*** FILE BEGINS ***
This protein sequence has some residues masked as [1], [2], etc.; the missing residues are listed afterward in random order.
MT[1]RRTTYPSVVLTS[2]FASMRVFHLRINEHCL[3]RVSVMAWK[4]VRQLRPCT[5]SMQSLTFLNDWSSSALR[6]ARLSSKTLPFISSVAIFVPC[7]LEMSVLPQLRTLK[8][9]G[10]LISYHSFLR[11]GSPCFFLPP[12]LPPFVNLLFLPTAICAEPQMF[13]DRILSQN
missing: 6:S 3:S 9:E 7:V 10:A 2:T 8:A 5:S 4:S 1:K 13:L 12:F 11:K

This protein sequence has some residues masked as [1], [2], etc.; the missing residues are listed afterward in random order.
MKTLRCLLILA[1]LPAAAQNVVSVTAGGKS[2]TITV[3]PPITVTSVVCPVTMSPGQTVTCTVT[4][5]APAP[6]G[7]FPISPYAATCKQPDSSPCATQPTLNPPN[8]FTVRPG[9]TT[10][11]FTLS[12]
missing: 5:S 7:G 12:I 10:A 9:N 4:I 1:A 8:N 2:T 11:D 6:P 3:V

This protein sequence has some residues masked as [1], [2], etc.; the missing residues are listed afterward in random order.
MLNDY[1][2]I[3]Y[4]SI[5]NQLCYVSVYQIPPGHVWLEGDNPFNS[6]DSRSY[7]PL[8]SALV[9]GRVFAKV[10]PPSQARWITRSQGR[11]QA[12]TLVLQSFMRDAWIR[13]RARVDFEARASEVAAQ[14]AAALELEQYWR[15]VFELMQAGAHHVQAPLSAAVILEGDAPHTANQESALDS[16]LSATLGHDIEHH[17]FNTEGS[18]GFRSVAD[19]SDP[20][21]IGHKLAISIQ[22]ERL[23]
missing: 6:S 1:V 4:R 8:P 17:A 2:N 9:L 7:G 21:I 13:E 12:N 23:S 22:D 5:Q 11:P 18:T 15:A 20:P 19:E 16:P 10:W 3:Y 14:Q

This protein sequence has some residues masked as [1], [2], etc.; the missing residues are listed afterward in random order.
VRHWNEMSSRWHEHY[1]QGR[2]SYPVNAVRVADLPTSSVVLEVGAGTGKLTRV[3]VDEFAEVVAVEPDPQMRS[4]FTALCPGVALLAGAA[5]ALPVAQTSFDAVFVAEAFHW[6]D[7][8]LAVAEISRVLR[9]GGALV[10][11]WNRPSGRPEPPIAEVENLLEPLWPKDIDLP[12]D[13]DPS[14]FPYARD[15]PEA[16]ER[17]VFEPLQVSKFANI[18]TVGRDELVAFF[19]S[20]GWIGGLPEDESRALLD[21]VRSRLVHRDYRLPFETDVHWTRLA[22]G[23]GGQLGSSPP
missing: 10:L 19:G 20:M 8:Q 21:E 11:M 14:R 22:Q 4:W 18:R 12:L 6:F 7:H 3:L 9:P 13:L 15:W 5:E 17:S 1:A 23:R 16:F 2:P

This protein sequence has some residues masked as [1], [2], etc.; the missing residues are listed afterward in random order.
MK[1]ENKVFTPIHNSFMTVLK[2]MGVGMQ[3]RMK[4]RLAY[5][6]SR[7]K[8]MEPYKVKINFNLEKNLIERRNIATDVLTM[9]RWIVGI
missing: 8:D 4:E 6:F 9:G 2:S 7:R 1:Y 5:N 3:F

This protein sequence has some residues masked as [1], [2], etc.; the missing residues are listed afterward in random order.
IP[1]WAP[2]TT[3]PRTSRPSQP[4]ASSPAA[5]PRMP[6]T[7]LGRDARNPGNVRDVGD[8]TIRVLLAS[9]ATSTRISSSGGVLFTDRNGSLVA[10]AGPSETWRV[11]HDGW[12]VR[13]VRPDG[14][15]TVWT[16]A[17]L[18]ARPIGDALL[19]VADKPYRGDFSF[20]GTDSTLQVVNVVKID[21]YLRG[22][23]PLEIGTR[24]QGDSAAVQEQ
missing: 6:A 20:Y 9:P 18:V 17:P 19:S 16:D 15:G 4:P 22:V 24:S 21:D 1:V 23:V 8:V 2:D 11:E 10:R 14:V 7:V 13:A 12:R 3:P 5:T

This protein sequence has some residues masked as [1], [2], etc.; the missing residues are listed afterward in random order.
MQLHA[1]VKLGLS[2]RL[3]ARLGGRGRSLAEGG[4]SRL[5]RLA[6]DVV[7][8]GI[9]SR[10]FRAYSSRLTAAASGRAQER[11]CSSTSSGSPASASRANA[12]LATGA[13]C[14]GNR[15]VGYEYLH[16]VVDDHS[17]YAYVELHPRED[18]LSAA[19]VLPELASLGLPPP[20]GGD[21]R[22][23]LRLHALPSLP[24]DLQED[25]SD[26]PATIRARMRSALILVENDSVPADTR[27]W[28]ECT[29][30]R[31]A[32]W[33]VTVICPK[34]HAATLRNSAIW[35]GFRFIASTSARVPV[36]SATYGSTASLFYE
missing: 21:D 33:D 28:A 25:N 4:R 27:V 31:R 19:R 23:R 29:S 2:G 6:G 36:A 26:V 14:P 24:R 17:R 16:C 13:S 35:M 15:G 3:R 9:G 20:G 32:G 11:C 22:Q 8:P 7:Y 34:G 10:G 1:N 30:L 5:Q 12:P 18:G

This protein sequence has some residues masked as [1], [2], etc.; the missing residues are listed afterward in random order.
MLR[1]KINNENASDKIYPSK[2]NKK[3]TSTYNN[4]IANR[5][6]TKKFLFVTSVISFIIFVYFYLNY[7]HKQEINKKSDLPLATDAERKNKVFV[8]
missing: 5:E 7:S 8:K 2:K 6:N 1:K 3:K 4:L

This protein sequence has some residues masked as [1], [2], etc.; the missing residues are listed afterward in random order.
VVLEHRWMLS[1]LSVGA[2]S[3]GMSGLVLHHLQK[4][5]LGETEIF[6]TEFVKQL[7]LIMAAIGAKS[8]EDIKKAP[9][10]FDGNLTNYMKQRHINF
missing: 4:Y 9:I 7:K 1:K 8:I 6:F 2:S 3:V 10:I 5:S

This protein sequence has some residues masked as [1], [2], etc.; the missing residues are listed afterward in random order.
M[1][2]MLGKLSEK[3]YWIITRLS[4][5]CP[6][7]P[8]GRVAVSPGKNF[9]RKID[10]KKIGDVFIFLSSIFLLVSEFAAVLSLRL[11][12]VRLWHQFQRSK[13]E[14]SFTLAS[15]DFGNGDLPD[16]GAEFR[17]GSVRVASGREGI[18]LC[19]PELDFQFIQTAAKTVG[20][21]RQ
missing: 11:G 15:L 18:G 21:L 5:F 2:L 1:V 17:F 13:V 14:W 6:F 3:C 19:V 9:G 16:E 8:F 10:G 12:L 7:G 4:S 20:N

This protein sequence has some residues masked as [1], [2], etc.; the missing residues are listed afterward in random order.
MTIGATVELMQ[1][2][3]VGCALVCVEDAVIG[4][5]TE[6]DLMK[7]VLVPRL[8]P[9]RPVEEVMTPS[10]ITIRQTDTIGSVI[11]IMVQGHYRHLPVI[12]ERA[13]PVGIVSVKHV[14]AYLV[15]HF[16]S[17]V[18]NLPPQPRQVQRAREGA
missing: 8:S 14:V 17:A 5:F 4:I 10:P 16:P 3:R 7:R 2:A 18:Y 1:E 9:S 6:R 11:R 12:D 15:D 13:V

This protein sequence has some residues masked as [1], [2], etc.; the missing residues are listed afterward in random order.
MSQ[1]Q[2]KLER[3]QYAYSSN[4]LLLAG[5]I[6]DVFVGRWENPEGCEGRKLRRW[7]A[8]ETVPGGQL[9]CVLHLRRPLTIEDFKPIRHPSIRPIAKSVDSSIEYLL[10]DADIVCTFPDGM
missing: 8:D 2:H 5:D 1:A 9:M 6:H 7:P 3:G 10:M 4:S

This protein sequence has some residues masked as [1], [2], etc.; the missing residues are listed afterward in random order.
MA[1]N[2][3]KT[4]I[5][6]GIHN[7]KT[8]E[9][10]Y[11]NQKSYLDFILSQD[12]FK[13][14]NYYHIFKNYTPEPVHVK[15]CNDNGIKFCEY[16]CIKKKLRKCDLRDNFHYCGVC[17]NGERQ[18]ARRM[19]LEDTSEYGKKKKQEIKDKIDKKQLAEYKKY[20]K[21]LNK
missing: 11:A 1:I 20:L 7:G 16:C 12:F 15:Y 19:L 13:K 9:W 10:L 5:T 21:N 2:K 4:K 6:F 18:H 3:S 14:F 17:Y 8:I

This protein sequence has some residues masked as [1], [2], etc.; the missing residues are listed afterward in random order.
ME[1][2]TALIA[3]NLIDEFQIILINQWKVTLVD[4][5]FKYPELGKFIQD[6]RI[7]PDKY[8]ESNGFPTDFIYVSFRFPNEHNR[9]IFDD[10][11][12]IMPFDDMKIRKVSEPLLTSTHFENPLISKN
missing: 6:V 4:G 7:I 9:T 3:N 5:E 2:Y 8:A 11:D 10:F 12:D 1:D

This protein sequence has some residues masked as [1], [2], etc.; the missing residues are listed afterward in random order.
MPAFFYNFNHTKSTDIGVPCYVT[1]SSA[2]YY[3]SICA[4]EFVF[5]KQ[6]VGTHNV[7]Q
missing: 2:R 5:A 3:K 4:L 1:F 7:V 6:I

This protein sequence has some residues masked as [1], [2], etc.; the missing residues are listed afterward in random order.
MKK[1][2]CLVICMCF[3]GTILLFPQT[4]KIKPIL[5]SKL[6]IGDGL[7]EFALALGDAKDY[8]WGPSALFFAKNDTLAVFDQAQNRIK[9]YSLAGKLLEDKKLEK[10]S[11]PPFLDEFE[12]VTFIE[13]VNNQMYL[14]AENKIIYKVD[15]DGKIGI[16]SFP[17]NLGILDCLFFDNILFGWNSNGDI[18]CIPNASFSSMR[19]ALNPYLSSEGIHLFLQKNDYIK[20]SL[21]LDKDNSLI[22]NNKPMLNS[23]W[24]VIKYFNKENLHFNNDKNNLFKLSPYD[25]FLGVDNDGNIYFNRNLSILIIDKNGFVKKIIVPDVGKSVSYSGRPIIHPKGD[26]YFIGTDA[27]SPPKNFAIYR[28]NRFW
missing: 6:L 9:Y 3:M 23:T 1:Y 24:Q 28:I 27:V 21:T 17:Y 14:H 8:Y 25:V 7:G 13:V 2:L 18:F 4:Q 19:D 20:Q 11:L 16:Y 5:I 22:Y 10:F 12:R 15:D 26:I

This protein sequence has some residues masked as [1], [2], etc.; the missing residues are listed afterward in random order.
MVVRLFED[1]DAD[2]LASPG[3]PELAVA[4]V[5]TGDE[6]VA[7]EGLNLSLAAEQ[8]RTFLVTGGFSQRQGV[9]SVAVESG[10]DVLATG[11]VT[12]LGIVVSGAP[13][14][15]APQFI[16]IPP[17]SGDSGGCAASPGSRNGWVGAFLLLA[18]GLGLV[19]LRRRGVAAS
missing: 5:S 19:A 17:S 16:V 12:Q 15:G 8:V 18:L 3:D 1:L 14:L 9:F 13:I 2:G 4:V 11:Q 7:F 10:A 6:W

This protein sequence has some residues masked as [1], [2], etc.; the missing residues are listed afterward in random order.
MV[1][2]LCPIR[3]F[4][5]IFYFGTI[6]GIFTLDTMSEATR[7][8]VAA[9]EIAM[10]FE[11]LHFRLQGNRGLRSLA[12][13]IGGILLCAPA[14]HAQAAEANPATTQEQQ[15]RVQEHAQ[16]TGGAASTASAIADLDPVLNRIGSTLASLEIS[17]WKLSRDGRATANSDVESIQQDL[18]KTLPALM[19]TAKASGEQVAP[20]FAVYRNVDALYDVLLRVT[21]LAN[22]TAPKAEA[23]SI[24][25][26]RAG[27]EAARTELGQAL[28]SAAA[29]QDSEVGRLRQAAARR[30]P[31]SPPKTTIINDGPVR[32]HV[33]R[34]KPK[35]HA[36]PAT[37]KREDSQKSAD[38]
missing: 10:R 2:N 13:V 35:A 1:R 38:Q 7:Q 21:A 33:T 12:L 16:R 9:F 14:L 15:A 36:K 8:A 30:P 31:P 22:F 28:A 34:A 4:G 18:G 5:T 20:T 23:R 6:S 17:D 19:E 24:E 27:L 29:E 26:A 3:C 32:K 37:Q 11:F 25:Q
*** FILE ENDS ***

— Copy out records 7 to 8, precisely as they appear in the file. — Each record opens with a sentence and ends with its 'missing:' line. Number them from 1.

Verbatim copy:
This protein sequence has some residues masked as [1], [2], etc.; the missing residues are listed afterward in random order.
MQLHA[1]VKLGLS[2]RL[3]ARLGGRGRSLAEGG[4]SRL[5]RLA[6]DVV[7][8]GI[9]SR[10]FRAYSSRLTAAASGRAQER[11]CSSTSSGSPASASRANA[12]LATGA[13]C[14]GNR[15]VGYEYLH[16]VVDDHS[17]YAYVELHPRED[18]LSAA[19]VLPELASLGLPPP[20]GGD[21]R[22][23]LRLHALPSLP[24]DLQED[25]SD[26]PATIRARMRSALILVENDSVPADTR[27]W[28]ECT[29][30]R[31]A[32]W[33]VTVICPK[34]HAATLRNSAIW[35]GFRFIASTSARVPV[36]SATYGSTASLFYE
missing: 21:D 33:D 28:A 25:N 4:R 27:V 31:R 19:R 23:R 29:S 2:G 6:G 36:A 26:V 14:P 24:R 17:R 16:C 13:S 35:M 15:G 3:R 9:G 20:G 32:G 11:C 22:Q 8:P 7:Y 34:G 10:G 1:N 30:L 5:Q 12:P 18:G

This protein sequence has some residues masked as [1], [2], etc.; the missing residues are listed afterward in random order.
MLR[1]KINNENASDKIYPSK[2]NKK[3]TSTYNN[4]IANR[5][6]TKKFLFVTSVISFIIFVYFYLNY[7]HKQEINKKSDLPLATDAERKNKVFV[8]
missing: 5:E 7:S 8:K 2:K 6:N 1:K 3:K 4:L